Glenbrae and Broomfield strains of Corriedale sheep were developed over a period of 19 years by selectively breeding from animals that remained free from clinical footrot when deliberately exposed to natural infection. Recent studies have demonstrated relative advantages in these bloodlines during footrot outbreaks in terms of significantly reduced incidence and severity of infection compared to unselected Corriedales. Similar benefits have also occurred in commercial flocks when first cross offspring of Glenbrae and Broomfield rams were compared to offspring of traditional rams. Introduction to the industry of these apparent genetic gains in footrot resistance has been through 2 approaches. Firstly the Broomfield Corriedale Group Breeding Scheme was established in 1982 with 1420 Sheeplan ewes recorded in 5 flocks screened from an estimated 28,000 ewes. The objective is to breed rams for commercial use utilizing performance records and a footrot challenge prior to selection as 2- tooths. Secondly the Corriedale Sheep Society initiated a top-crossing programme mating 3 Glenbrae footrot resistant rams to 81 registered Corriedale ewes in 1986. Details of these 2 approaches are given.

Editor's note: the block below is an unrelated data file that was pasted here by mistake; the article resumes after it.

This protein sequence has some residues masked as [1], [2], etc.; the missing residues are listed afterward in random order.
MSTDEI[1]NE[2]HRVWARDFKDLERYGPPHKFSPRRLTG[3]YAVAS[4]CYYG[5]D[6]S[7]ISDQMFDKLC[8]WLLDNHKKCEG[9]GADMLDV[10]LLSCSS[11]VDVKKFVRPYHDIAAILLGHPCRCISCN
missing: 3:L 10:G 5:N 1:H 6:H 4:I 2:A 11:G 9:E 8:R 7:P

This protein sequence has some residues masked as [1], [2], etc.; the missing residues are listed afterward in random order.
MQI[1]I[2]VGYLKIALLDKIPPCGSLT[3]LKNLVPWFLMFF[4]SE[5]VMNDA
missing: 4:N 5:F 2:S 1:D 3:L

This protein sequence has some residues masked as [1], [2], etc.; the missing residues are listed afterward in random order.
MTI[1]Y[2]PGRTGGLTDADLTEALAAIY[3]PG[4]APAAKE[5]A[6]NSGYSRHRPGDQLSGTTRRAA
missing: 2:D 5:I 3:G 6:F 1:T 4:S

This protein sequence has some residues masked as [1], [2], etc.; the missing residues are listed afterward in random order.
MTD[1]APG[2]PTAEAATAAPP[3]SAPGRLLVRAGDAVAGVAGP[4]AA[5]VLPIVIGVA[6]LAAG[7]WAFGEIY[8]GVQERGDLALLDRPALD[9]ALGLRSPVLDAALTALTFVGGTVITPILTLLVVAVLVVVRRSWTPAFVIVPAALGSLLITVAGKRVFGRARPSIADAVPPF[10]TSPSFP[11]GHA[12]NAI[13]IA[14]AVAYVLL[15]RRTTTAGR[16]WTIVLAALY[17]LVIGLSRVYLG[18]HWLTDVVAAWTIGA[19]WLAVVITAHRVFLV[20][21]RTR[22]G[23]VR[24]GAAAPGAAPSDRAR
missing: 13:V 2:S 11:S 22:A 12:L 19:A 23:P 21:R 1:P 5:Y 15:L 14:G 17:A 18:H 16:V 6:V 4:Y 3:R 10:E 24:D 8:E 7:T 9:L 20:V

Proceedings of the New Zealand Society of Animal Production, Volume 48, , 109-112, 1988
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